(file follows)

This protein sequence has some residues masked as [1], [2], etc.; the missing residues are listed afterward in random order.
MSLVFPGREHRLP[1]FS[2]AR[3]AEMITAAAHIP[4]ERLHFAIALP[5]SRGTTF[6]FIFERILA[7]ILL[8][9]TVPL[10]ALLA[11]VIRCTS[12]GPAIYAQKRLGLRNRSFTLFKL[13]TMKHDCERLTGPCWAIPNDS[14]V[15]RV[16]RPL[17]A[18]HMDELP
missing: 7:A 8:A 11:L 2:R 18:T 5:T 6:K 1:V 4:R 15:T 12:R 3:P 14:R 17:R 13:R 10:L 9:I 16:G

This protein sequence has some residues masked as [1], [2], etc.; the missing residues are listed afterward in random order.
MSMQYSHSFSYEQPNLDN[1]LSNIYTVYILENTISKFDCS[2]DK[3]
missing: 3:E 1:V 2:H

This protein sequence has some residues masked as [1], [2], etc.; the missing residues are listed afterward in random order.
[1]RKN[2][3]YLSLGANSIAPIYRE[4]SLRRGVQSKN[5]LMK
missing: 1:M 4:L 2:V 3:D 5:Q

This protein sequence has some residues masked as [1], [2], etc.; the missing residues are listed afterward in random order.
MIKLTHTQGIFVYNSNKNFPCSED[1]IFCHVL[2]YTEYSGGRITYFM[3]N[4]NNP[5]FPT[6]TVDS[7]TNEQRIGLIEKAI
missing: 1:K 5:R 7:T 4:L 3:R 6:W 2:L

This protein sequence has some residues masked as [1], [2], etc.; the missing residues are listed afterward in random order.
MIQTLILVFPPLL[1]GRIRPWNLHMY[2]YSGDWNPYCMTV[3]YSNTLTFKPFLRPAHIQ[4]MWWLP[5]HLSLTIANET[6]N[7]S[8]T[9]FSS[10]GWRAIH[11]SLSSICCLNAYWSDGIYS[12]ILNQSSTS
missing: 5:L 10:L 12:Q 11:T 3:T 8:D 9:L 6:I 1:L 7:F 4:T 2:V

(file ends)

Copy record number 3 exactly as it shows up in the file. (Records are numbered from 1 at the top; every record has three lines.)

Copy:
This protein sequence has some residues masked as [1], [2], etc.; the missing residues are listed afterward in random order.
[1]RKN[2][3]YLSLGANSIAPIYRE[4]SLRRGVQSKN[5]LMK
missing: 1:M 4:L 2:V 3:D 5:Q